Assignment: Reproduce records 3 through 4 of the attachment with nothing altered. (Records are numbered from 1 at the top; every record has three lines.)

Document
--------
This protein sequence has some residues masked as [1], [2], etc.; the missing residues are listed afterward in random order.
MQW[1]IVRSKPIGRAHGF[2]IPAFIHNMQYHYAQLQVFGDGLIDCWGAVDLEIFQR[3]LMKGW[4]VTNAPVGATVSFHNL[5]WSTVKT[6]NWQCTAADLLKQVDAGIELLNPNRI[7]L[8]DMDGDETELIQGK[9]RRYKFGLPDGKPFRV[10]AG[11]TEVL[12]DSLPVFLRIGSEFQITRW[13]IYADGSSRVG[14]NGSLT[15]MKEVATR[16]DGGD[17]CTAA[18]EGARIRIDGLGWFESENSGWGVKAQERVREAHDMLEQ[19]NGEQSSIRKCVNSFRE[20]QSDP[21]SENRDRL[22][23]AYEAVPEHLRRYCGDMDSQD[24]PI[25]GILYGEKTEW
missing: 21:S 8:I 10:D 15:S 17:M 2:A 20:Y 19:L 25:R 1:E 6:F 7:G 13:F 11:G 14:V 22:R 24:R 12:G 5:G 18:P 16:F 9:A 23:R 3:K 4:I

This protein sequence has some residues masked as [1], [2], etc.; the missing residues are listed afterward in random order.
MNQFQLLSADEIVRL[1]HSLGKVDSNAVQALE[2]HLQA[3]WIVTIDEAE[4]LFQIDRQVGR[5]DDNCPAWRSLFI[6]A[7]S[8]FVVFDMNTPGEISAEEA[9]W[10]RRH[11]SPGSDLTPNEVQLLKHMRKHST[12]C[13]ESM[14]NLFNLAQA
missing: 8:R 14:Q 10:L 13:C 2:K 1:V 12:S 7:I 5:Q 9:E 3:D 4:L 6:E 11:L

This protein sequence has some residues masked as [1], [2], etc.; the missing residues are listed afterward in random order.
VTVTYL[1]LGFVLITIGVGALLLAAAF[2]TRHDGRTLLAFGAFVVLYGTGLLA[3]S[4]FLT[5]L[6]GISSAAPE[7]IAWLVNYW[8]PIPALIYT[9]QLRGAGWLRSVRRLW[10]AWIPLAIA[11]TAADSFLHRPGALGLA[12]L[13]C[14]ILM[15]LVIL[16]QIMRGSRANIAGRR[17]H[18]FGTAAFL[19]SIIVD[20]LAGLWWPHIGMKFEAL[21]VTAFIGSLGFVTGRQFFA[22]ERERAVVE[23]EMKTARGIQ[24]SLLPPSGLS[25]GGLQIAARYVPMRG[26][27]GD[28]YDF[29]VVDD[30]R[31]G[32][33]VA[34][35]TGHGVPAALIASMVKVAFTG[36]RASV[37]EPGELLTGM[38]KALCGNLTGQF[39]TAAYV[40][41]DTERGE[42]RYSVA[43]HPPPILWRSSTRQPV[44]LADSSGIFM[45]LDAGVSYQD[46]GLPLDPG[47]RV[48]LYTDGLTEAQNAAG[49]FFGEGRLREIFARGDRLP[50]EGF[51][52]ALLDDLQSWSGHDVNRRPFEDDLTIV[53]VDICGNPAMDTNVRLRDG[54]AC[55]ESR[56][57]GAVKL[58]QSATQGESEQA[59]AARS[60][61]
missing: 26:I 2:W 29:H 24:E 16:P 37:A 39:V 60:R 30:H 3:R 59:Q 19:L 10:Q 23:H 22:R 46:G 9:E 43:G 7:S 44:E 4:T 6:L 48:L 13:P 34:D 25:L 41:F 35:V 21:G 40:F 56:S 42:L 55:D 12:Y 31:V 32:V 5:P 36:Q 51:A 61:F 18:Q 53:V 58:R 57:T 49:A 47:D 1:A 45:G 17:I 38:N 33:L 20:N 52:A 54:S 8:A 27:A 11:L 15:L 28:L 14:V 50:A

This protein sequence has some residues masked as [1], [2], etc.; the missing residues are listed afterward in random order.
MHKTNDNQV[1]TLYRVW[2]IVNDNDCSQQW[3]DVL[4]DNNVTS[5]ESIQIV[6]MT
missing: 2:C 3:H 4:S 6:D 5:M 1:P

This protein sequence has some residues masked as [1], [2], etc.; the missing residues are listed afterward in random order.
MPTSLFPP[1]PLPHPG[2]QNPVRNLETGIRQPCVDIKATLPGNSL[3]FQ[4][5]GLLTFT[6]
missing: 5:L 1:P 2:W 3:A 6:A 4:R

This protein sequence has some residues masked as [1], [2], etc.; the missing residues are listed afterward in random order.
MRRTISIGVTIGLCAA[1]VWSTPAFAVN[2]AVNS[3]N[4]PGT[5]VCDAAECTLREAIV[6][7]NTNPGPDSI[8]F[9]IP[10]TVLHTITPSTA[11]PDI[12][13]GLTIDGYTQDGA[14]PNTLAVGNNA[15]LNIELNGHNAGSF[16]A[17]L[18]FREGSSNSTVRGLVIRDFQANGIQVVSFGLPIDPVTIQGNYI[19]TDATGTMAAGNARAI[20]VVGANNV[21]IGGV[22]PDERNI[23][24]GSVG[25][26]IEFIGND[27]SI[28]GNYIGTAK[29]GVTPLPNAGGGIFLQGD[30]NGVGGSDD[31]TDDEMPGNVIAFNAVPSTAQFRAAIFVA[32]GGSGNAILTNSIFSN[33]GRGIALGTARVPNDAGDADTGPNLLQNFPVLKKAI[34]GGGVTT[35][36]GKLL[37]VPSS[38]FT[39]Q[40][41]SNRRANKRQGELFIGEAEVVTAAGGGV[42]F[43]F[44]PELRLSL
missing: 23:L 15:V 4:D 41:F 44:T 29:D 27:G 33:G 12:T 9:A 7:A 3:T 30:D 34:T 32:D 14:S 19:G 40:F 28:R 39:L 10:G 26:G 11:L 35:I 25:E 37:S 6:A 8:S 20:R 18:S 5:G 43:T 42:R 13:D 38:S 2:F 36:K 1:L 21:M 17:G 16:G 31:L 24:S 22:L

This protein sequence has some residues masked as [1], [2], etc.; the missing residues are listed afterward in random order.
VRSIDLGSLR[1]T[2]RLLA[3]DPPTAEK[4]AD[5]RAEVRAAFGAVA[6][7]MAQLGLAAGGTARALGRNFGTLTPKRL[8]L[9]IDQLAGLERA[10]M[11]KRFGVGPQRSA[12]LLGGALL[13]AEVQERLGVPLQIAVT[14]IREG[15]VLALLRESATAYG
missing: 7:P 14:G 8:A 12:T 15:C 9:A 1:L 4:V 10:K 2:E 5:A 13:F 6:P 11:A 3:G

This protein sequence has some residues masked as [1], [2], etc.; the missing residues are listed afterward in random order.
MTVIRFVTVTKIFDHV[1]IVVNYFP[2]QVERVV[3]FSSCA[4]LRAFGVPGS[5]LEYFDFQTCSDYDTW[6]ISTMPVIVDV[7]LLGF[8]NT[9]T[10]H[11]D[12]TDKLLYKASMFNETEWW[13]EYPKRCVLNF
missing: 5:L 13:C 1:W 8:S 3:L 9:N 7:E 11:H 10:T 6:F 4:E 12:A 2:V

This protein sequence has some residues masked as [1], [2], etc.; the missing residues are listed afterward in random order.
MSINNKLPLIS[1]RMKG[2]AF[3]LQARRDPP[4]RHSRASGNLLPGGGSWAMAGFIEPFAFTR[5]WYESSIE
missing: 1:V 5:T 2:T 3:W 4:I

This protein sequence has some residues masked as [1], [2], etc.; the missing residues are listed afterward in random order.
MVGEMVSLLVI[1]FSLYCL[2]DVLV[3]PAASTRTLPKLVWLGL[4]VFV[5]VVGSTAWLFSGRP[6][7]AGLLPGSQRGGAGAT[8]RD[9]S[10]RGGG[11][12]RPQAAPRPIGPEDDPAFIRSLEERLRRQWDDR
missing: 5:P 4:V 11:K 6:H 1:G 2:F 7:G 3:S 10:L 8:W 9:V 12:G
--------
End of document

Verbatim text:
This protein sequence has some residues masked as [1], [2], etc.; the missing residues are listed afterward in random order.
VTVTYL[1]LGFVLITIGVGALLLAAAF[2]TRHDGRTLLAFGAFVVLYGTGLLA[3]S[4]FLT[5]L[6]GISSAAPE[7]IAWLVNYW[8]PIPALIYT[9]QLRGAGWLRSVRRLW[10]AWIPLAIA[11]TAADSFLHRPGALGLA[12]L[13]C[14]ILM[15]LVIL[16]QIMRGSRANIAGRR[17]H[18]FGTAAFL[19]SIIVD[20]LAGLWWPHIGMKFEAL[21]VTAFIGSLGFVTGRQFFA[22]ERERAVVE[23]EMKTARGIQ[24]SLLPPSGLS[25]GGLQIAARYVPMRG[26][27]GD[28]YDF[29]VVDD[30]R[31]G[32][33]VA[34][35]TGHGVPAALIASMVKVAFTG[36]RASV[37]EPGELLTGM[38]KALCGNLTGQF[39]TAAYV[40][41]DTERGE[42]RYSVA[43]HPPPILWRSSTRQPV[44]LADSSGIFM[45]LDAGVSYQD[46]GLPLDPG[47]RV[48]LYTDGLTEAQNAAG[49]FFGEGRLREIFARGDRLP[50]EGF[51][52]ALLDDLQSWSGHDVNRRPFEDDLTIV[53]VDICGNPAMDTNVRLRDG[54]AC[55]ESR[56][57]GAVKL[58]QSATQGESEQA[59]AARS[60][61]
missing: 26:I 2:W 29:H 24:E 16:P 37:A 39:V 60:R 30:H 3:R 59:Q 19:L 10:Q 23:H 22:R 46:G 9:E 43:G 7:S 44:E 4:T 6:L 48:L 13:P 34:D 25:L 41:F 35:V 21:G 40:F 56:S 42:L 55:D 12:Y 31:V 32:V 5:P 36:Q 51:A 61:F 18:Q 53:V 58:R 57:T 49:A 47:D 1:A 45:G 17:I 38:N 33:L 20:N 52:A 54:S 8:A 27:A 11:L 15:L 28:L 14:V 50:A

This protein sequence has some residues masked as [1], [2], etc.; the missing residues are listed afterward in random order.
MHKTNDNQV[1]TLYRVW[2]IVNDNDCSQQW[3]DVL[4]DNNVTS[5]ESIQIV[6]MT
missing: 2:C 3:H 4:S 6:D 5:M 1:P